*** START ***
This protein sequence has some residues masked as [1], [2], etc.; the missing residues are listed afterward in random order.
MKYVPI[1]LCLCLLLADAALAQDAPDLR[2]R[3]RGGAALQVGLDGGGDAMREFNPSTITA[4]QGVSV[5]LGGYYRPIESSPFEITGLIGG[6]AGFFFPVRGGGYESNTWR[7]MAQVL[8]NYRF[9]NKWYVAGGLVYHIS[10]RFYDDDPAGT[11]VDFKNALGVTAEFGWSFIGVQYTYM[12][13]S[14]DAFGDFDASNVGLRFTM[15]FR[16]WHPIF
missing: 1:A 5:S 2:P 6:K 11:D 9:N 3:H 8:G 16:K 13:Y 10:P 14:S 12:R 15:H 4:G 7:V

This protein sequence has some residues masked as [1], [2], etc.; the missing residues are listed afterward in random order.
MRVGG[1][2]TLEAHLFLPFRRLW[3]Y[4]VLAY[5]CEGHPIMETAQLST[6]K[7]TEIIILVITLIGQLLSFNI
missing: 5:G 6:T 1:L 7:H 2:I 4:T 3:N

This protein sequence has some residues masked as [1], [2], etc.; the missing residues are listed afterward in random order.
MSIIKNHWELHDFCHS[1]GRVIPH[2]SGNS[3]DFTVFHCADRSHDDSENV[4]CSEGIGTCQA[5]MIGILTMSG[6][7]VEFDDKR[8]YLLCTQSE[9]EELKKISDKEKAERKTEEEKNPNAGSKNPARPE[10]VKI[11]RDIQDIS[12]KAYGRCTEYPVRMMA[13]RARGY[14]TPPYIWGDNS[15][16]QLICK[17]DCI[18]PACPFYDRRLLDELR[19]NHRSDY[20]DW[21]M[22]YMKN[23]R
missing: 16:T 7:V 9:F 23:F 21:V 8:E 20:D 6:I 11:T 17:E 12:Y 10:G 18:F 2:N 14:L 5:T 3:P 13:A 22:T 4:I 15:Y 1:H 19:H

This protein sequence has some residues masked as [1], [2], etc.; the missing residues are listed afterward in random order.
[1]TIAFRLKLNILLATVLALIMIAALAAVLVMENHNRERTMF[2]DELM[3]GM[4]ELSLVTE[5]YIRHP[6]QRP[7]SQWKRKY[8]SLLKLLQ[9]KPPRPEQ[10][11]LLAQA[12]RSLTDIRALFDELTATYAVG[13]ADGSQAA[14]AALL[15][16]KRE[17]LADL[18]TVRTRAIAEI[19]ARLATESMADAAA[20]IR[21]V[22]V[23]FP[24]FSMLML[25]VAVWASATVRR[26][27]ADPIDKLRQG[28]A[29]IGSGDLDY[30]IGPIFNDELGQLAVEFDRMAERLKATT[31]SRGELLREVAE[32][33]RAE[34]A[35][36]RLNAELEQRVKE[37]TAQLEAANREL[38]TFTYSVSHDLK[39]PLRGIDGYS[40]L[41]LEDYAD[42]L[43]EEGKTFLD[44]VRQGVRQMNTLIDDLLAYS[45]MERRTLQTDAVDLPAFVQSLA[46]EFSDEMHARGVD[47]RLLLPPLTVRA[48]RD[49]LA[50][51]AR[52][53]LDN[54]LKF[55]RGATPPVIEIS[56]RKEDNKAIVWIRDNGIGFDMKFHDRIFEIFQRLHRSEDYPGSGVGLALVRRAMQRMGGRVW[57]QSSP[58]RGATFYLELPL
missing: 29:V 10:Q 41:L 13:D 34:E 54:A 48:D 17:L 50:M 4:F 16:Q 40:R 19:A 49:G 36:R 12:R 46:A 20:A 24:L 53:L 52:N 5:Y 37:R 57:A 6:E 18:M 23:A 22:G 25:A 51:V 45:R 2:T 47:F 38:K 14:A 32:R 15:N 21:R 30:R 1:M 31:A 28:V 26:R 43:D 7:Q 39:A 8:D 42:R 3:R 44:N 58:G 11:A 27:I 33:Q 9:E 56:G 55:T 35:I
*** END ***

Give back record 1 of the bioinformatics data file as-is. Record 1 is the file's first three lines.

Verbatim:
This protein sequence has some residues masked as [1], [2], etc.; the missing residues are listed afterward in random order.
MKYVPI[1]LCLCLLLADAALAQDAPDLR[2]R[3]RGGAALQVGLDGGGDAMREFNPSTITA[4]QGVSV[5]LGGYYRPIESSPFEITGLIGG[6]AGFFFPVRGGGYESNTWR[7]MAQVL[8]NYRF[9]NKWYVAGGLVYHIS[10]RFYDDDPAGT[11]VDFKNALGVTAEFGWSFIGVQYTYM[12][13]S[14]DAFGDFDASNVGLRFTM[15]FR[16]WHPIF
missing: 1:A 5:S 2:P 6:K 11:D 9:N 3:H 8:G 16:K 13:Y 10:P 14:S 12:R 15:H 4:G 7:V